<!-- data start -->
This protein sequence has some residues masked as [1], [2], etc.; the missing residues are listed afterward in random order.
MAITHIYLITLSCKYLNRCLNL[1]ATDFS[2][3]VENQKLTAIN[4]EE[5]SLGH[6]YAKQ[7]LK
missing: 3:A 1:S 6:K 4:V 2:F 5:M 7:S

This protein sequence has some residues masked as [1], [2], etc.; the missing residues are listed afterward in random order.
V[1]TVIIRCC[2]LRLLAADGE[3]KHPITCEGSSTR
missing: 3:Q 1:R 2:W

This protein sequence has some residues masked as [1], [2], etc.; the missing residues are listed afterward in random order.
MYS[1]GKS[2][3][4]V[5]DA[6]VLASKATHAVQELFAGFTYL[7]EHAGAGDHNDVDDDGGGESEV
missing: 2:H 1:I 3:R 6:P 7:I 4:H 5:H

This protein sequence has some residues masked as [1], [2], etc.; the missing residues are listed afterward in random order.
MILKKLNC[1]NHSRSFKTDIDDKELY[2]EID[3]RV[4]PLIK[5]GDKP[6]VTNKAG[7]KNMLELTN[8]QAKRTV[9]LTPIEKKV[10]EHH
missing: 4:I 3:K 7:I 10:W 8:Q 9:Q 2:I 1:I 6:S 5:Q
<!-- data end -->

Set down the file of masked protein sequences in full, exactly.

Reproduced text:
This protein sequence has some residues masked as [1], [2], etc.; the missing residues are listed afterward in random order.
MAITHIYLITLSCKYLNRCLNL[1]ATDFS[2][3]VENQKLTAIN[4]EE[5]SLGH[6]YAKQ[7]LK
missing: 3:A 1:S 6:K 4:V 2:F 5:M 7:S

This protein sequence has some residues masked as [1], [2], etc.; the missing residues are listed afterward in random order.
V[1]TVIIRCC[2]LRLLAADGE[3]KHPITCEGSSTR
missing: 3:Q 1:R 2:W

This protein sequence has some residues masked as [1], [2], etc.; the missing residues are listed afterward in random order.
MYS[1]GKS[2][3][4]V[5]DA[6]VLASKATHAVQELFAGFTYL[7]EHAGAGDHNDVDDDGGGESEV
missing: 2:H 1:I 3:R 6:P 7:I 4:H 5:H

This protein sequence has some residues masked as [1], [2], etc.; the missing residues are listed afterward in random order.
MILKKLNC[1]NHSRSFKTDIDDKELY[2]EID[3]RV[4]PLIK[5]GDKP[6]VTNKAG[7]KNMLELTN[8]QAKRTV[9]LTPIEKKV[10]EHH
missing: 4:I 3:K 7:I 10:W 8:Q 9:Q 2:I 1:I 6:S 5:Q